"We don't know how it's been used, or if it's been used, but data like this is a fairly lucrative price for a hacker if they're looking to commit fraud," he notes.

LMW has hired external security firms to launch an investigation. "We are working closely with experts in IT and cybersecurity as well as our corporate partners, to achieve the best possible outcome for our clients," LandMark White chief executive Chris Coonan said in a statement.

LMW has updated its FAQ page to disclose information on the breach. While its investigation is onoing, it reports the exposed dataset did contain property valuation and some personal contact info of borrowers, lenders, homeowners, residents, and property agents, including first and last names, residential address, and contact numbers. Data also includes commentary about the property, relevant to its overall valuation. It does not include loan application details or financial or identity documents.

Hunt says he doesn't see a relationship between this breach and other security incidents; this is likely standalone. "It's yet another trove of data floating around," he adds. He also doesn't see a connection between this incident and LMW's October 2018 acquisition of Taylor Byrne.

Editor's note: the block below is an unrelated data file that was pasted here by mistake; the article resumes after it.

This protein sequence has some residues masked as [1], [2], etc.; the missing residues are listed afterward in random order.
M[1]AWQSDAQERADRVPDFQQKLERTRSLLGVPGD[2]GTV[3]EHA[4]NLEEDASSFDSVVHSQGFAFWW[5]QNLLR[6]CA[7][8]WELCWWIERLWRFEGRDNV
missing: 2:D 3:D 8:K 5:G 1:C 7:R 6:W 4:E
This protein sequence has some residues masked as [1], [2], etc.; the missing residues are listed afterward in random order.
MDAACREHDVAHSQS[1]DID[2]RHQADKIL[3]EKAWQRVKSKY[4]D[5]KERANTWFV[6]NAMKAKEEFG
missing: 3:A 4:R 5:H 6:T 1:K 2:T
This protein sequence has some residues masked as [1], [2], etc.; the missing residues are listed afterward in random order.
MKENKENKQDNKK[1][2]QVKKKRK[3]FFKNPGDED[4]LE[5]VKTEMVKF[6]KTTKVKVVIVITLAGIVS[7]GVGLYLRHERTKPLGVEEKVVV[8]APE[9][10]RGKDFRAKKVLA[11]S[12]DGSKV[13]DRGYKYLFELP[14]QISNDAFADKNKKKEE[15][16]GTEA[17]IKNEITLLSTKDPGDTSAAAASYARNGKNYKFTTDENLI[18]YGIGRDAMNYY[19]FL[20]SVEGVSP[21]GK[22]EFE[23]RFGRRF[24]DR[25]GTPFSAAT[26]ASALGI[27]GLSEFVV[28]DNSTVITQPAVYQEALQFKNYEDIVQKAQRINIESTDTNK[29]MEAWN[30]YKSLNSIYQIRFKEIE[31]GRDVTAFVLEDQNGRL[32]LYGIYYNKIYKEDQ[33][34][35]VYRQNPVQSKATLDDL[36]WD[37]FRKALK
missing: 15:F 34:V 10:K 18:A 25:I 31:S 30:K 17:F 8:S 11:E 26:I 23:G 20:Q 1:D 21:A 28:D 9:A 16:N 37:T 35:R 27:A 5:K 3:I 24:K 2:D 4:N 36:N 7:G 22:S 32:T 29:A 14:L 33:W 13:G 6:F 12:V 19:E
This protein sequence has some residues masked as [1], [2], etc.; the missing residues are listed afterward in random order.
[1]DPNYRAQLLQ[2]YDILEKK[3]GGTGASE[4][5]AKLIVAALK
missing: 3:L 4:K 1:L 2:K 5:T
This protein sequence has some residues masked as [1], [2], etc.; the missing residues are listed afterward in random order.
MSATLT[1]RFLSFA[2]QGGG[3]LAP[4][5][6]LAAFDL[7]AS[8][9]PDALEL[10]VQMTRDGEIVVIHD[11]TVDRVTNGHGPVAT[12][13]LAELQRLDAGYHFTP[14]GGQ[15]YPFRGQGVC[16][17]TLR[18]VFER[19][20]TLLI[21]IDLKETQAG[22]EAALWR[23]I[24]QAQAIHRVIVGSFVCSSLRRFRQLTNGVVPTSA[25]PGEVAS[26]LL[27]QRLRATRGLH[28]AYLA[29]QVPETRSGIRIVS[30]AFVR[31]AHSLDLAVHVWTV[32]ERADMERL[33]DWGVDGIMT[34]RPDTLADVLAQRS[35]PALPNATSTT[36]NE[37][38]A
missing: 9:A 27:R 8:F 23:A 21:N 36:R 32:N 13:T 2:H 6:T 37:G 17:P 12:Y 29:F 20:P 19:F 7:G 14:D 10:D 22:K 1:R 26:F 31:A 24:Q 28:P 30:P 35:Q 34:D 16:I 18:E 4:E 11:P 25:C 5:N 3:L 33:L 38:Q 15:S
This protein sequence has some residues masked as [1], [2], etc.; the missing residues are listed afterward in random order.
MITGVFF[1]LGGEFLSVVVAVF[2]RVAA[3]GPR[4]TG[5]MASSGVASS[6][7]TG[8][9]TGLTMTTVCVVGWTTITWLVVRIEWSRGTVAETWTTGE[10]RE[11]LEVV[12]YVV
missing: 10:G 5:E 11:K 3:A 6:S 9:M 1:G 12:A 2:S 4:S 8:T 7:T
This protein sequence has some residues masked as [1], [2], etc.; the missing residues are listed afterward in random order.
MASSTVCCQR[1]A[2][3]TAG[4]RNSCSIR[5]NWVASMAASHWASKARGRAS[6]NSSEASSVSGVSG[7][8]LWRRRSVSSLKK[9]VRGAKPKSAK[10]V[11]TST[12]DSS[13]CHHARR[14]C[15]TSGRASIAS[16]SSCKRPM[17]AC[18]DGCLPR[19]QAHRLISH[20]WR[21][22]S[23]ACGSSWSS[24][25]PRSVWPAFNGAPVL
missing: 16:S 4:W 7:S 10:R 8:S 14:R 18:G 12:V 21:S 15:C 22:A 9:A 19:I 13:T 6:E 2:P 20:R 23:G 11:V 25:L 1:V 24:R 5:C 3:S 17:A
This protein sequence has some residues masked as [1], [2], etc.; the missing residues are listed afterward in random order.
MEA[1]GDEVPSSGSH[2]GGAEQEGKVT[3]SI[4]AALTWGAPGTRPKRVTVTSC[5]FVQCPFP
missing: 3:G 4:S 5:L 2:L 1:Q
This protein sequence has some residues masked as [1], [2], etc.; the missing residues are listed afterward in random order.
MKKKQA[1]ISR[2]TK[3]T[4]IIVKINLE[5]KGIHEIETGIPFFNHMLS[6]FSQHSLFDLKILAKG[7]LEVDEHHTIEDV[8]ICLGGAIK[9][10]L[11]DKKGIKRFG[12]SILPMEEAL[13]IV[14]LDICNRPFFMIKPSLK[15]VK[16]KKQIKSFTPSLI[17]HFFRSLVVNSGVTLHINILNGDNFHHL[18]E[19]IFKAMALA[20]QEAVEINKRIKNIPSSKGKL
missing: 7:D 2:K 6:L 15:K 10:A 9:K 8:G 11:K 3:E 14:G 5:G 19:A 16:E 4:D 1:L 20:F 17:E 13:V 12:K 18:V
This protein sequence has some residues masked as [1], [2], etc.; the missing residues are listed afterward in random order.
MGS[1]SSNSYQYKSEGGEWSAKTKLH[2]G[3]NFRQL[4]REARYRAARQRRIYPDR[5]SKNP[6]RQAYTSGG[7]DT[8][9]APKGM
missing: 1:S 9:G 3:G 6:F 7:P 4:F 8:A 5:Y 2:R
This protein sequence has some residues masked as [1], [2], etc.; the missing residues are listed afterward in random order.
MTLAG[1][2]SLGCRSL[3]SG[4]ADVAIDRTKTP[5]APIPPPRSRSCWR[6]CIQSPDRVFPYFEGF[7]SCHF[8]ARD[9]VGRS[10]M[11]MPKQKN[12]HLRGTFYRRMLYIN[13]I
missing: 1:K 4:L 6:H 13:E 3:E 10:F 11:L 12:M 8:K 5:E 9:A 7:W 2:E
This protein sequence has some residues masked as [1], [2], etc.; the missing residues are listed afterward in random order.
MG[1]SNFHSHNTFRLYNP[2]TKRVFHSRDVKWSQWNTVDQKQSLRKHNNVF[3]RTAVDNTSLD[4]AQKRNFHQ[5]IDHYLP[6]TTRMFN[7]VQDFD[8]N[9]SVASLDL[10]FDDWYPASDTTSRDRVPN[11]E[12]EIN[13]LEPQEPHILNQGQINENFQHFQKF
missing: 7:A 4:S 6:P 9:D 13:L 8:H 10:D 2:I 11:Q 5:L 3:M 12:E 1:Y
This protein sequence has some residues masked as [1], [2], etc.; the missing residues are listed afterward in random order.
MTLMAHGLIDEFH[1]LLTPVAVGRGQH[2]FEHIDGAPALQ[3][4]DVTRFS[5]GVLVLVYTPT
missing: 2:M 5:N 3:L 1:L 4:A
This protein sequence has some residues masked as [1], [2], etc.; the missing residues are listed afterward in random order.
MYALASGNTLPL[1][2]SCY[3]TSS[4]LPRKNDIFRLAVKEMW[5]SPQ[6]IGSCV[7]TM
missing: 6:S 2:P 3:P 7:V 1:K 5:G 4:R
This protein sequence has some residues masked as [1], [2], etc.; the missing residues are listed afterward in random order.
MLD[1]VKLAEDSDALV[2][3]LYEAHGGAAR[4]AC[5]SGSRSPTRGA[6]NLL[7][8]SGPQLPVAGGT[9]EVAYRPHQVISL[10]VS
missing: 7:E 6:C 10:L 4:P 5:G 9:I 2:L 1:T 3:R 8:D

However, he does warn companies to be cautious when entering into M&A agreements. In many cases, data breaches become apparent only after the acquisition has been finalized and due diligence completed. While the breach is usually coincidental and unrelated to the purchase, it should be top of mind for businesses buying other companies.

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About the Author(s)

Kelly Sheridan

Former Senior Editor, Dark Reading

Kelly Sheridan was formerly a Staff Editor at Dark Reading, where she focused on cybersecurity news and analysis. She is a business technology journalist who previously reported for InformationWeek, where she covered Microsoft, and Insurance & Technology, where she covered financial services. Sheridan earned her BA in English at Villanova University. You can follow her on Twitter @kellymsheridan.